https://www.youtube....h?v=3AdODjqwTV4

yeah, I have ..but I have to wait about an hour to get the object back in sight

Rodrigo Page

  • Active Astronomer
  • ***
  • Posts: 123
  • Activity:
    0%
  • Reputation: +0/-0
    • View Profile
Re: Limitation with G11
« Reply #6 on: January 17, 2018, 12:15:03 AM »
Quote
Quote

What is leveling ?

Seeing the mount is level, this generally not a critical as balance is though but the level should be reasonably close.
oh yeah, right.., ...yeah, it's leveled

unoritvie

  • Active Astronomer
  • ***
  • Posts: 120
  • Activity:
    0%
  • Reputation: +0/-0
    • View Profile
Re: Limitation with G11
« Reply #7 on: January 20, 2018, 09:55:54 PM »
Have you already asked on the Losmandy Yahoo forum? If not, I'd suggest doing so, that is where you will find a much deeper depth of knowledge of Losmandy users.

rioclamabik

  • Active Astronomer
  • ***
  • Posts: 139
  • Activity:
    0%
  • Reputation: +0/-0
    • View Profile
Re: Limitation with G11
« Reply #8 on: January 21, 2018, 07:44:31 AM »
Quote
Quote

Quote

When the mount approaches the North South meridian as the scope is facing toward the east...the guide star starts to drift in declination. It starts this at about an hour before it would be reaching the meridian. Becomes more pronounced as the angle to the southern decreases. So, not really an issue when I am imaging cassieopia objects but major issue when I am imaging Orion objects. I have tried shifting weight balance several times back and forth and no change. There is no cord pulling. This doesn't happen when the mount starts from the other side. Is this just a limitation of the Losmandy G11 mount?..would be nice to get that extra hour. My polar alignment is perfect and I have redone phd calibration at this point just to see but no change. My guidescope and guide camera are fixed and stable.

Never seen this up to 10 degrees past meridian. Leveling?

Regards,

Charlie B
Leveling? No. Balance? Perhaps.
Another thought! Cable dragging!

Regards,

Charlie B

Coco Moten

  • Active Astronomer
  • ***
  • Posts: 132
  • Activity:
    0%
  • Reputation: +0/-0
    • View Profile
Re: Limitation with G11
« Reply #9 on: January 25, 2018, 08:58:56 PM »
Quote
Quote

When the mount approaches the North South meridian as the scope is facing toward the east...the guide star starts to drift in declination. It starts this at about an hour before it would be reaching the meridian. Becomes more pronounced as the angle to the southern decreases. So, not really an issue when I am imaging cassieopia objects but major issue when I am imaging Orion objects. I have tried shifting weight balance several times back and forth and no change. There is no cord pulling. This doesn't happen when the mount starts from the other side. Is this just a limitation of the Losmandy G11 mount?..would be nice to get that extra hour. My polar alignment is perfect and I have redone phd calibration at this point just to see but no change. My guidescope and guide camera are fixed and stable.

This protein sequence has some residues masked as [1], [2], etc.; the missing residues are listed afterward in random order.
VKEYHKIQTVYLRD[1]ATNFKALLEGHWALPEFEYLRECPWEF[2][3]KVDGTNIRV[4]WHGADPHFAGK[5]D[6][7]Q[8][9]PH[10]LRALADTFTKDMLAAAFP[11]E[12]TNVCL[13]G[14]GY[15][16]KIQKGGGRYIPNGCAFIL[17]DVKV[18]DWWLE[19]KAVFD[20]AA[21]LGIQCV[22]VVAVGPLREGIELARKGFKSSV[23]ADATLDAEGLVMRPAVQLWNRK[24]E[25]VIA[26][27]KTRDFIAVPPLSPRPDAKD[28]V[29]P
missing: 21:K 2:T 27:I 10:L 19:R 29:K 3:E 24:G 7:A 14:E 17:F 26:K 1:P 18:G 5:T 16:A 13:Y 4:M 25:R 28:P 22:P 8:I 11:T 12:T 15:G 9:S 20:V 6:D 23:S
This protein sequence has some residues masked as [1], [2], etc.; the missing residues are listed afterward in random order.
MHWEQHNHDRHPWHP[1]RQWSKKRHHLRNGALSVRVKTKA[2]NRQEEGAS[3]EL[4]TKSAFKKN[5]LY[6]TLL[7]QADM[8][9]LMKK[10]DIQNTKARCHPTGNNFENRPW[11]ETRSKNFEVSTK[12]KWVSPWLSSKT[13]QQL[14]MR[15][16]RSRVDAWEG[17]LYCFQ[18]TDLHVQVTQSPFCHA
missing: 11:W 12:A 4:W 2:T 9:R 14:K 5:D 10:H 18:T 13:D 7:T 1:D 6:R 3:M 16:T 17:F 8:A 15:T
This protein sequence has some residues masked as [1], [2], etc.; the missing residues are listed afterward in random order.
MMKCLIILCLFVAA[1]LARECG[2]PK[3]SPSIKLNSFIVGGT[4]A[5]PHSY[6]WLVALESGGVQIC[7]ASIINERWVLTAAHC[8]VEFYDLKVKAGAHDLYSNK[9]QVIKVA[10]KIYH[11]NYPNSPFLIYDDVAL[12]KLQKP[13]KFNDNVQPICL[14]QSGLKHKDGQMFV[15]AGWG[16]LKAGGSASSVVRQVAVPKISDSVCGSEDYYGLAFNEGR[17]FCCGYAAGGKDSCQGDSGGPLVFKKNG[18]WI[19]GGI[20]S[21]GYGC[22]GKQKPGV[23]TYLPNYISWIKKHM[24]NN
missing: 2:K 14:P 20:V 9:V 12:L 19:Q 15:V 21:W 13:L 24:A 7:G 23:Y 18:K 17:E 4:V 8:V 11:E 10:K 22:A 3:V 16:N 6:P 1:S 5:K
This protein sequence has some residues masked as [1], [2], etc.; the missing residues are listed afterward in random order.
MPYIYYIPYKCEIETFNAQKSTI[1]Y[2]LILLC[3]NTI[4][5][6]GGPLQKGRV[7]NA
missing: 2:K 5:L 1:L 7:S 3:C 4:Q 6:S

Never seen this up to 10 degrees past meridian. Leveling?

Regards,

Charlie B
Leveling? No. Balance? Perhaps.[/quote]
Another thought! Cable dragging!

Regards,

Charlie B[/quote]
yeah, i covered that (cord pulling in the OP)..I have had that happen to me before though ...

massgisttesci

  • Active Astronomer
  • ***
  • Posts: 128
  • Activity:
    0%
  • Reputation: +0/-0
    • View Profile
Re: Limitation with G11
« Reply #10 on: January 26, 2018, 12:43:07 AM »
Quote
Have you already asked on the Losmandy Yahoo forum? If not, I'd suggest doing so, that is where you will find a much deeper depth of knowledge of Losmandy users.

Oh right, duh...thanks!

Robert Estrada

  • Active Astronomer
  • ***
  • Posts: 132
  • Activity:
    0%
  • Reputation: +0/-0
    • View Profile
Re: Limitation with G11
« Reply #11 on: January 30, 2018, 05:34:35 AM »
what is odd about this is that I do polar alignment with the scope/mount near this position ...perhaps my guide scope and guide camera are colluding against me